What Else Is New?

According to Breitbart, students have figured out how to scam on-line learning. The article specifically mentions tests, but I suspect it applies to homework assignments and exercises graded by computer. We’re not talking about collage age computer nerds. Nope, twelve-year-old kids in elementary school.

Back at the turn of the century the Texas Legislature mandated that Texas cops had to take courses in four areas, every two years. The topics were an effort indoctrinate cops in a politically correct mindset. The state agency, TCLEOSE in charge of police training, came up with online courses. The software tracked test participation and scores.

During my first online session I figured out how to game the system. The course consisted on a lesson, followed by a workbook, followed by a multiple choice test. It didn’t matter thirty seconds or thirty minutes devoted to the lesson and I was cleared for the workbook. The workbook was the gateway to the test. In order to take the test one had to complete the workbook. The workbook required narrative answers.

Have you figured out the flaw? There was no way to evaluate the correctness of answers in the workbook. For purposes of tracking each workbook exercise had to have an answer. It didn’t have to be a correct answer. The success of a given student was dictated by the score on the test.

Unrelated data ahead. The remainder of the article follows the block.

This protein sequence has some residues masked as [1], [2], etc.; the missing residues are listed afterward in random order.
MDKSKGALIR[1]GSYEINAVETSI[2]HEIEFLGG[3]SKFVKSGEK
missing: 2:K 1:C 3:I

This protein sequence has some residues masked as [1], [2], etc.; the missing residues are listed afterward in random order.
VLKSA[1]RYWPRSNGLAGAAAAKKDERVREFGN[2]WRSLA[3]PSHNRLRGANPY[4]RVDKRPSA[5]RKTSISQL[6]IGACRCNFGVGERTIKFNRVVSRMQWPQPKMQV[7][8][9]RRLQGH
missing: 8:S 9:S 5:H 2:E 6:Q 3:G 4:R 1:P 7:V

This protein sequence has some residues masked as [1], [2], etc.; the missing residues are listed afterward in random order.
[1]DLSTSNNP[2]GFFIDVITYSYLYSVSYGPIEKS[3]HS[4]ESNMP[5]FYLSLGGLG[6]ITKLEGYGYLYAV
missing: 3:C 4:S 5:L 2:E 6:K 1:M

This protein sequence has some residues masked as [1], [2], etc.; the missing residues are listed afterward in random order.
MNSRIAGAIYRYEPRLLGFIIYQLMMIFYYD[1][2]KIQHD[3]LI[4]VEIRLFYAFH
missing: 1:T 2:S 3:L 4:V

The first time through I filled in the workbook questions with nonsensical answers and obscene limericks. Not a problem, the software said, take the test. I still recall one question and answer.

The question: “Differentiate between a rapist and a gang rapist.”
My answer: “The gang rapist has to stand in line.” Nailed it! Passed the course, got the certificate.

Nobody cared if any instruction or learning took place. What mattered was the appearance that learning was taking place.

Two years later it’s time to take the same courses, with the same content. I realized that I had put to much effort into the workbook the previous go round. This time I simplified things. I drummed my fingers on the keyboard. My answer looked like this: p;loiyugf. According to the TCLEOSE software a monkey could pass the workbook exercise. All the blanks got filled, take the test.

The hardest part of the test was obtaining the minimum passing score of 70. It wasn’t a stretch to pass. It was hard work to barely pass.

I wasn’t done yet. At the conclusion of the testing cycle I would send the executive director of TCLEOSE an email. In it I would tell him I thought he was a worthless piece of shit who should be ashamed of himself. He never disagreed.

The last time I took the tests I got ready to send my traditional e-mail. Damned if the e-mail address for executive director was nowhere to be found. TCLEOSE has since changed its name to TCOLE. I am modest. I attribute the name change to two possibilities. One TCLEOSE is dodging bill collectors. Or two, they are trying to avoid me fourteen years after I retired.

There is no such thing as a good bureaucracy. The best you can hope for is one that is relatively benign.

TCLEOSE Mission Statement?